Orpheus and Eurydice

The joy of a marriage turned to despair,
Which music, though sweet, could never repair.
Eurydice danced with nymphs in the field,
Where serpents their poisons as weapons wield;
A snake in the grass bit her, and she died;
No cure for the poison could be applied:
And Orpheus mourned, consumed by his grief,
No beautiful sound or sight gave relief:
He charmed the world when he played on his lyre;
His songs had power to please and inspire.
So, he determined to go to the dead,
Not fearing the deep, with courage he tread
To Tartarus where Hades holds his court,
With Persephone, his cherished consort;
There was Cerberus, great Hades’ own hound
Beguiled by the sweet and lyrical sound;
So passed he among the ghosts of the deep,
Whoe’er heard his songs ceased promptly to weep.
At last, he arrived and stood before he
Who ruled this realm as the chief diety;
And Orpheus played his lyre for the king,
With skill did he play, with grace did he sing.
And Hades was pleased, and told Orpheus
His wife could return, only if he did thus:
He must go ahead of her, his true love,
And never look back till they were above,
Only when both had returned to the light,
Could he look back, and behold with his sight
His wife. And Orpheus was delighted,
Agreeing at once, the two alighted.
And Orpheus looked ahead with his eyes,
He kept the command and didn’t despise
The lord of the dead. He emerged from the cave,
But then he did something fatal and grave;
Though Eurydice still had not emerged,
He desired to see her, and his heart urged
Him, so that he turned and saw with his eyes
The woman he loved, and instant she cries
“Goodbye”. She faded, returning below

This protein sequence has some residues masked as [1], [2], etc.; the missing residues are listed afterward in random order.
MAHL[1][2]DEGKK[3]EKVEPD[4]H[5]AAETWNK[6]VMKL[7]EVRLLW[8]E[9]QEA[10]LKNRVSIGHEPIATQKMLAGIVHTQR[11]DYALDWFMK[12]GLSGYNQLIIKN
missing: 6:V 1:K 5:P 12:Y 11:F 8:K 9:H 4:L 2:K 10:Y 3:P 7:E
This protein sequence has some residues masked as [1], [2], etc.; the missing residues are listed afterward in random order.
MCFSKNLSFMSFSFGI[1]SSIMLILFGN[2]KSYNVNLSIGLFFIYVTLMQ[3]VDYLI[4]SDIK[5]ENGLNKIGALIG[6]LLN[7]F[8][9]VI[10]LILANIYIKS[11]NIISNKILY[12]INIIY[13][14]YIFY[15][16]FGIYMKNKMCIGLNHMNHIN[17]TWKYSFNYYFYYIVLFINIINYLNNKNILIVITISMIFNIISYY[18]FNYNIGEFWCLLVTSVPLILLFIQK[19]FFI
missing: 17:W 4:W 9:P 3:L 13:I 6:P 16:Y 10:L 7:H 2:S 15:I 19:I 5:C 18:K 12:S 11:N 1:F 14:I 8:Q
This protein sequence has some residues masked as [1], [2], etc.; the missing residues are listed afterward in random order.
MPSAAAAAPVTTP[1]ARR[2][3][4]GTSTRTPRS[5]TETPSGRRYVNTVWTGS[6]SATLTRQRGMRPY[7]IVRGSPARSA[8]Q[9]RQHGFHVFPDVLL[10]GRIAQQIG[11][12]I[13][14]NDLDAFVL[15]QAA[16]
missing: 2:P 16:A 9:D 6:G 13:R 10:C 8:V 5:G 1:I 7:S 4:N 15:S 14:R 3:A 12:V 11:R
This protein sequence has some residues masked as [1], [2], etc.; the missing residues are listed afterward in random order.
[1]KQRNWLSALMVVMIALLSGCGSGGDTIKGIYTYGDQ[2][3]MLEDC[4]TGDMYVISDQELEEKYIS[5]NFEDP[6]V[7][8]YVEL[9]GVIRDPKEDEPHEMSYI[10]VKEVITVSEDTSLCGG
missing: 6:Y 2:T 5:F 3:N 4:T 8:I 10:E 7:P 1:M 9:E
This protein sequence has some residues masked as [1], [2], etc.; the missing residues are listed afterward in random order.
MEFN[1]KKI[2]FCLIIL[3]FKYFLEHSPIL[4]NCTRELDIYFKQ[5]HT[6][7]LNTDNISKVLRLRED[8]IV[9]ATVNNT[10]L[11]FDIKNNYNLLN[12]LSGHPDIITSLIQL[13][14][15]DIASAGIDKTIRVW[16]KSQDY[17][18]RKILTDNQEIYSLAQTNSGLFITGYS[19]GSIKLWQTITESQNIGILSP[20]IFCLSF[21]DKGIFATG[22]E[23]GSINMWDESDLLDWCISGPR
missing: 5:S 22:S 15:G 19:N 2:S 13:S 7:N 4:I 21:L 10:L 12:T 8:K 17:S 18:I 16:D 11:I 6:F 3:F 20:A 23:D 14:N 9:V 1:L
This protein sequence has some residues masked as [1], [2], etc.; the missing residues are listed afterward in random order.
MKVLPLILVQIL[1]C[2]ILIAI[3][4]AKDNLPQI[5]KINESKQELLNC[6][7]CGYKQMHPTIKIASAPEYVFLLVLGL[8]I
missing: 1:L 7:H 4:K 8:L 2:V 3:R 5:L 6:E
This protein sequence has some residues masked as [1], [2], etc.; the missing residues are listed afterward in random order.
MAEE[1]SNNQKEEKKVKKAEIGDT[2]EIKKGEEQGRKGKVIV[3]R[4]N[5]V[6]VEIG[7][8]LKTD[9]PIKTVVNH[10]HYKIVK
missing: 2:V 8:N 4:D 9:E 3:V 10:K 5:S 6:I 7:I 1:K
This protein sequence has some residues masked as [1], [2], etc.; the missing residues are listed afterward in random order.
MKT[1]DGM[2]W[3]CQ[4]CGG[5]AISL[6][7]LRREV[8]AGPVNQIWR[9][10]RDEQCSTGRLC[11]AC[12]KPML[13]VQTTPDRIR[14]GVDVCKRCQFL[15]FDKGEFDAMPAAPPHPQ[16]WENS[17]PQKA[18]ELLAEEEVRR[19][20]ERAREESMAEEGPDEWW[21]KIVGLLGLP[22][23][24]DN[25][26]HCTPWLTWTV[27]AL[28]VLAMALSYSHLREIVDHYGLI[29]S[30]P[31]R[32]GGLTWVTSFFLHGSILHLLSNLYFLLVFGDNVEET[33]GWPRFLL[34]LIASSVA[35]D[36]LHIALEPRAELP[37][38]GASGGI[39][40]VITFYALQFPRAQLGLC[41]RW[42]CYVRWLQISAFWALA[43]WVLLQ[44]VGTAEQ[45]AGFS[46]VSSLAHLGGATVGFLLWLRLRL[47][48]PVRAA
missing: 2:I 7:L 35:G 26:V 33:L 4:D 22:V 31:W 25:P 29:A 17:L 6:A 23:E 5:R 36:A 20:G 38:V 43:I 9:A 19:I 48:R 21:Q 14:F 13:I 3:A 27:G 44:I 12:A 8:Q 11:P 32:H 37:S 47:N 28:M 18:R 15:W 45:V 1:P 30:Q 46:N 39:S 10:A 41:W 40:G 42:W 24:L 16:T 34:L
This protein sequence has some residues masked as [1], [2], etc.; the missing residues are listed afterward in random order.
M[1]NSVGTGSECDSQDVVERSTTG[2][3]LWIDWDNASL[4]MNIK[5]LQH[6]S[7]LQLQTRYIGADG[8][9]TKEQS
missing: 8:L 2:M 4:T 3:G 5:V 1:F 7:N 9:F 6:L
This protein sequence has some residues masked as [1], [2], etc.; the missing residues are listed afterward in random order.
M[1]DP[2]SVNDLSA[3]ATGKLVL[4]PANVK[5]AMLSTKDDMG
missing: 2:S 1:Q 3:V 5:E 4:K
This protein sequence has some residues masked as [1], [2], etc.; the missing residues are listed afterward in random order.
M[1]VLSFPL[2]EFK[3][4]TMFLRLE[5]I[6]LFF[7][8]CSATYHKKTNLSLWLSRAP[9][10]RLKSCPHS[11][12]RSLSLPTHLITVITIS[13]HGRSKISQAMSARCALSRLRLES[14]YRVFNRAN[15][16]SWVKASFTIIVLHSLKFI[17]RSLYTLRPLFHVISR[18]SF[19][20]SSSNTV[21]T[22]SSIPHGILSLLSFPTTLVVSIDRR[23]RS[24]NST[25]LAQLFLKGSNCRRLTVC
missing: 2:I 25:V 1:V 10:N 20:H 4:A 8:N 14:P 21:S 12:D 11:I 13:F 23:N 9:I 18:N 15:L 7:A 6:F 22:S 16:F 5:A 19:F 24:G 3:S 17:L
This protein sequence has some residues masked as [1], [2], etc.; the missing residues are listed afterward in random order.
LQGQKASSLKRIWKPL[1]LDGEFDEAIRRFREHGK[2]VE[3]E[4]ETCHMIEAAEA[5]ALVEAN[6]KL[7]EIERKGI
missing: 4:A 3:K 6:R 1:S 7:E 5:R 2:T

To the land where Styx and Acheron flow,
And Phlegethon and the Cocytus too:
And there was nothing at all he could do.
Lost to the living, he saw her no more,
Down like a river did all his tears pour;
To the underworld, he could not return,
No matter if love did in his heart burn:
So he sat and he played a mourning song,
Until he was found by a Maenad throng;
The followers of the son of Zeus raged
In divine frenzy, they could not be assuaged:
They tore him to pieces, such was his end,
But still for his music do men commend
His name; and the Muses took up his head,
And still did it sing after he was dead,
So that through the Earth, his music still flew,
Soothing and beautiful, gentle and true.

Orpheus and the Sirens

The Sirens sang and every Argonaut,
He heard their song, and languidness it brought;
Homecoming longed for would not be attained,
But all their strength, their will, would then be drained.
The ship itself they would have run aground,
If Orpheus had not within him found
So great a store of the divine, that he
Yet took his lyre, and plucking was set free;
And not himself alone he saved, but they
Who sailed with him, they also fled away.
A lively march he played to energize,
Thus drowning out the Sirens’ fatal cries.
Then Zephyr rose; soon they were out of reach,
Of the bewitching Sirens’ song and speech:
But Boutes, son of Teleon, he leapt
Into the sea, to swim for shore, but swept
Away was he, else he had swum to shore
And died, his bones to lay there evermore.
But Cypris, Erycian queen, did look
With pity on his soul, and so, she took
Him up into her seaside haven, while
The Argonauts sailed safely from the isle.